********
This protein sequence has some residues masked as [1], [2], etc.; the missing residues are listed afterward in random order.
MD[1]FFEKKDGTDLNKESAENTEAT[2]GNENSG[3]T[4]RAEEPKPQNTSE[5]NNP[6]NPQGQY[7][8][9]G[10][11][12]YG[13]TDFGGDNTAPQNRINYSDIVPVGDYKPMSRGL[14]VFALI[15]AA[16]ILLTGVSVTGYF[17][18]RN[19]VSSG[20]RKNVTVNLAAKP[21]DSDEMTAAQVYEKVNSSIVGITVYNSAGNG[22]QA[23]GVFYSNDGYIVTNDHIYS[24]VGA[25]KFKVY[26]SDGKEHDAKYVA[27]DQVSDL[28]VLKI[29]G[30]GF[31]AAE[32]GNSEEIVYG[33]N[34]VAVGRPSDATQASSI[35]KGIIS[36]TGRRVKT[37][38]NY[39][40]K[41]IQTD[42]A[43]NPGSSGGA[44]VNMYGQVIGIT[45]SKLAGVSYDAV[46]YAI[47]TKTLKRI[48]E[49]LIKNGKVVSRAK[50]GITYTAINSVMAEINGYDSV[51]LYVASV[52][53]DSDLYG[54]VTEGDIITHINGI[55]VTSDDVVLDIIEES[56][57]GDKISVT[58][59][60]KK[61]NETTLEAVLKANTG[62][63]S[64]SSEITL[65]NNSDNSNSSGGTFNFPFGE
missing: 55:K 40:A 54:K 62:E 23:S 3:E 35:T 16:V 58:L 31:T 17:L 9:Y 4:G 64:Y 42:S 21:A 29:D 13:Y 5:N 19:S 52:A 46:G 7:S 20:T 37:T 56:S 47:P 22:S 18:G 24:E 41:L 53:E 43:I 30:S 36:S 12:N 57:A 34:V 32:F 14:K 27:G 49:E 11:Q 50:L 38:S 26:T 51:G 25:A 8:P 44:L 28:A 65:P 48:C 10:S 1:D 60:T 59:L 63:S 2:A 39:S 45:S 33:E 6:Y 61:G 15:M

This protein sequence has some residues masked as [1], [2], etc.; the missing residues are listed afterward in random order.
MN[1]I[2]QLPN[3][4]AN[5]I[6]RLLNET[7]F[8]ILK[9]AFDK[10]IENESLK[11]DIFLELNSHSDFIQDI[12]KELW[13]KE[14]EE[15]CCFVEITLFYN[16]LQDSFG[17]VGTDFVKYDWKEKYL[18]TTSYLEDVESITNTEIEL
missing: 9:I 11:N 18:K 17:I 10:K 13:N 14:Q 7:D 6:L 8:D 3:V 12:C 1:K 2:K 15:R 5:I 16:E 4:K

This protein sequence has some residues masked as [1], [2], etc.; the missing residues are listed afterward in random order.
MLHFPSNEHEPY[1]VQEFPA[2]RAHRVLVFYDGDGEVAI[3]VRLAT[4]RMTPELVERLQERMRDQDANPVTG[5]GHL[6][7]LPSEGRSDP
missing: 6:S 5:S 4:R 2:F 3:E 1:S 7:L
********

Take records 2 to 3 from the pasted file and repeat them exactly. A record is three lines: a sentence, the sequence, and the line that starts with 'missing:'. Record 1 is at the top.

This protein sequence has some residues masked as [1], [2], etc.; the missing residues are listed afterward in random order.
MN[1]I[2]QLPN[3][4]AN[5]I[6]RLLNET[7]F[8]ILK[9]AFDK[10]IENESLK[11]DIFLELNSHSDFIQDI[12]KELW[13]KE[14]EE[15]CCFVEITLFYN[16]LQDSFG[17]VGTDFVKYDWKEKYL[18]TTSYLEDVESITNTEIEL
missing: 9:I 11:N 18:K 17:I 10:K 13:N 14:Q 7:D 6:L 8:D 3:V 12:C 1:K 2:K 15:R 5:I 16:E 4:K

This protein sequence has some residues masked as [1], [2], etc.; the missing residues are listed afterward in random order.
MLHFPSNEHEPY[1]VQEFPA[2]RAHRVLVFYDGDGEVAI[3]VRLAT[4]RMTPELVERLQERMRDQDANPVTG[5]GHL[6][7]LPSEGRSDP
missing: 6:S 5:S 4:R 2:F 3:E 1:S 7:L